On Monday, March 20, singer-songwriter Jewel went on the “Verywell Mind” podcast where she claimed that her mother, Lenedra Carroll, had been robbing her for years without her knowledge.
“I didn’t really realize what my mom was until I was 30-something. I woke up and realized she embezzled all of my money, over $100 million,” the Grammy-nominated musician said.
“And then as I started investigating the truth about what my mom had told me in my life versus what was true, I had realized that pretty much everything I formed my reality on was fiction,” she added.
“[I was] 34 years old [when I] realized I’m $3 million in debt, realize my mom stole it, realize everything I thought my mom was, isn’t what she was, [it is a] very difficult psychological thing to come to terms with,” the star continued, dishing about her family trauma.
She went on to describe her relationship with her mother before she learned of her alleged crimes, saying, “I mean, it’s a complex issue, but my mom used to [be] this heroic figure. My mom and dad got divorced when I was 8, and we went to live with my dad.”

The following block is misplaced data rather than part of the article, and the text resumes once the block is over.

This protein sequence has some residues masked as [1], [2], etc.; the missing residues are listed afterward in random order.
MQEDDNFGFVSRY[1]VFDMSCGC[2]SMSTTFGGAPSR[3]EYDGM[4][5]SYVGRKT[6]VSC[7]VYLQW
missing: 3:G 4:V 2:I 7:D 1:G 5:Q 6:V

“Nobody told me it’s because my mom didn’t want to be a mom. She left us, and so my dad took over raising us. I didn’t know that at the time. I would hitchhike 500 miles to go see her. I’d show up on her doorstep,” she continued.
“She was the opposite of my dad. My dad was this volatile alcoholic that hit me, very easy to identify [as a] ‘bad guy.’ My mom seemed like the opposite. She was calm, she was soft, she never yelled, obviously never hit me,” the “Pieces of You” singer described about her tough childhood.
“I didn’t realize I was being abused in another way at the time. If you asked me when I was 9 to maybe even in my 30s, I would’ve thought I had a supportive figure,” she added of the situation.
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The 48-year-old then recalled something her mother would always tell her, “‘Your mind is so powerful. Our minds are only tap, we use like 10 percent of our brain power. Our minds are so powerful and I think you, Jewel, are so powerful that I think you could sit here and stare at this light bulb and you might be able to get it to turn off with your mind.'”
Jewel then recalled how she felt after hearing the quiote. “That is such an abusive, effed up thing to say, but I felt so loved. What it actually was was my mom didn’t want to stay there and be with me, and she babysat me by having me watch light bulbs. So, sometimes the appearance of an attached figure isn’t what it seems,” she concluded.